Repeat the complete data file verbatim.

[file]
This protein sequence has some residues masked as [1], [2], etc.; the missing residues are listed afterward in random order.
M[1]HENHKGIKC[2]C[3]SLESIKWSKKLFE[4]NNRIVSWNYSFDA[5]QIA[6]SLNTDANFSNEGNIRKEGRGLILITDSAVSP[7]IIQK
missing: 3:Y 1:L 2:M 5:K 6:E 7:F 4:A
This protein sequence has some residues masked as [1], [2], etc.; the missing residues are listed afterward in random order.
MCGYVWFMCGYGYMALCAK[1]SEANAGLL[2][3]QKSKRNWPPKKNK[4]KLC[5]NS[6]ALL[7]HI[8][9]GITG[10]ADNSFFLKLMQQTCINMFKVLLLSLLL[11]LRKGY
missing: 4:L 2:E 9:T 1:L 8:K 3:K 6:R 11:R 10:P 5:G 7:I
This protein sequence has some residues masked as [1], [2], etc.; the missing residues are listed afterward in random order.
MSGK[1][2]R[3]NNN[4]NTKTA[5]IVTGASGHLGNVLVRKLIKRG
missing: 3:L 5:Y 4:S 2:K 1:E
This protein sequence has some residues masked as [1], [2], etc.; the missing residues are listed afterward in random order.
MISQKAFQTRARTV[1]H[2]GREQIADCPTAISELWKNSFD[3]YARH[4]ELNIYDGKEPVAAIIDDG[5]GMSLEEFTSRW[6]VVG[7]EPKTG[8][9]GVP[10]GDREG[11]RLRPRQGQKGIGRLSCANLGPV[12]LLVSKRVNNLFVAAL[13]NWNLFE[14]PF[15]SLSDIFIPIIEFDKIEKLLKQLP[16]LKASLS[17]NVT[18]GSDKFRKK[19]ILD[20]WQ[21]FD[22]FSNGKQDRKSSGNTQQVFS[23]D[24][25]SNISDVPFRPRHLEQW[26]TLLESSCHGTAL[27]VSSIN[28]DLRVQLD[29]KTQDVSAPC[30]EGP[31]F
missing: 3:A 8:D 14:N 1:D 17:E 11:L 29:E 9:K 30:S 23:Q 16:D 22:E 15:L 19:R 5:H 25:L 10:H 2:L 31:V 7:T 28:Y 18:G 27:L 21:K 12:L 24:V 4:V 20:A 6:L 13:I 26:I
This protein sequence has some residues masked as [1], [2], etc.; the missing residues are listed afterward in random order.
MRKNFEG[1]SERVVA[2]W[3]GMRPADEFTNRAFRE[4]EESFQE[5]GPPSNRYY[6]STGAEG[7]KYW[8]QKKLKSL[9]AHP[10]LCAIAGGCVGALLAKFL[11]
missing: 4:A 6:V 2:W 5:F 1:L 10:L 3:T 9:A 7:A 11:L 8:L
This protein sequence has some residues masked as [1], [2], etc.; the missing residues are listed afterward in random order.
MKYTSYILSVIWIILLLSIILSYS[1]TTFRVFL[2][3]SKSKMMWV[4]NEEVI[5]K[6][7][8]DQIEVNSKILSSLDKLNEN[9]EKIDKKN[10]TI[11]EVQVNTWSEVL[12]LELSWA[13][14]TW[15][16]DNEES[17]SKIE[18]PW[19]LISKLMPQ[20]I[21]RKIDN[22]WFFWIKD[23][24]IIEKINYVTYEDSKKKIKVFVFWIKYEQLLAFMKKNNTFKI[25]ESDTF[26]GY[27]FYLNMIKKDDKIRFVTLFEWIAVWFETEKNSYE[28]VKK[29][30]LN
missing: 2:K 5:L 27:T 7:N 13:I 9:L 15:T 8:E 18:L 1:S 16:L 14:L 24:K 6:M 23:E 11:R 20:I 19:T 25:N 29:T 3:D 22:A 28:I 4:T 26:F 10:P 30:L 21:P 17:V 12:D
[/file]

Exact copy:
This protein sequence has some residues masked as [1], [2], etc.; the missing residues are listed afterward in random order.
M[1]HENHKGIKC[2]C[3]SLESIKWSKKLFE[4]NNRIVSWNYSFDA[5]QIA[6]SLNTDANFSNEGNIRKEGRGLILITDSAVSP[7]IIQK
missing: 3:Y 1:L 2:M 5:K 6:E 7:F 4:A
This protein sequence has some residues masked as [1], [2], etc.; the missing residues are listed afterward in random order.
MCGYVWFMCGYGYMALCAK[1]SEANAGLL[2][3]QKSKRNWPPKKNK[4]KLC[5]NS[6]ALL[7]HI[8][9]GITG[10]ADNSFFLKLMQQTCINMFKVLLLSLLL[11]LRKGY
missing: 4:L 2:E 9:T 1:L 8:K 3:K 6:R 11:R 10:P 5:G 7:I
This protein sequence has some residues masked as [1], [2], etc.; the missing residues are listed afterward in random order.
MSGK[1][2]R[3]NNN[4]NTKTA[5]IVTGASGHLGNVLVRKLIKRG
missing: 3:L 5:Y 4:S 2:K 1:E
This protein sequence has some residues masked as [1], [2], etc.; the missing residues are listed afterward in random order.
MISQKAFQTRARTV[1]H[2]GREQIADCPTAISELWKNSFD[3]YARH[4]ELNIYDGKEPVAAIIDDG[5]GMSLEEFTSRW[6]VVG[7]EPKTG[8][9]GVP[10]GDREG[11]RLRPRQGQKGIGRLSCANLGPV[12]LLVSKRVNNLFVAAL[13]NWNLFE[14]PF[15]SLSDIFIPIIEFDKIEKLLKQLP[16]LKASLS[17]NVT[18]GSDKFRKK[19]ILD[20]WQ[21]FD[22]FSNGKQDRKSSGNTQQVFS[23]D[24][25]SNISDVPFRPRHLEQW[26]TLLESSCHGTAL[27]VSSIN[28]DLRVQLD[29]KTQDVSAPC[30]EGP[31]F
missing: 3:A 8:D 14:N 1:D 17:E 11:L 29:E 9:K 30:S 23:Q 16:D 22:E 15:L 19:R 5:H 25:L 10:H 2:L 31:V 7:T 28:Y 18:G 27:L 21:K 12:L 24:V 4:V 20:A 6:L 13:I 26:I
This protein sequence has some residues masked as [1], [2], etc.; the missing residues are listed afterward in random order.
MRKNFEG[1]SERVVA[2]W[3]GMRPADEFTNRAFRE[4]EESFQE[5]GPPSNRYY[6]STGAEG[7]KYW[8]QKKLKSL[9]AHP[10]LCAIAGGCVGALLAKFL[11]
missing: 4:A 6:V 2:W 5:F 1:L 10:L 3:T 9:A 7:A 11:L 8:L
This protein sequence has some residues masked as [1], [2], etc.; the missing residues are listed afterward in random order.
MKYTSYILSVIWIILLLSIILSYS[1]TTFRVFL[2][3]SKSKMMWV[4]NEEVI[5]K[6][7][8]DQIEVNSKILSSLDKLNEN[9]EKIDKKN[10]TI[11]EVQVNTWSEVL[12]LELSWA[13][14]TW[15][16]DNEES[17]SKIE[18]PW[19]LISKLMPQ[20]I[21]RKIDN[22]WFFWIKD[23][24]IIEKINYVTYEDSKKKIKVFVFWIKYEQLLAFMKKNNTFKI[25]ESDTF[26]GY[27]FYLNMIKKDDKIRFVTLFEWIAVWFETEKNSYE[28]VKK[29][30]LN
missing: 2:K 5:L 27:T 7:N 13:I 9:L 15:T 8:E 18:L 1:S 16:L 14:L 24:K 6:M 23:E 11:R 20:I 19:T 25:N 29:T 3:D 22:A 28:I 4:T 26:F 10:P 30:L 21:P 17:V 12:D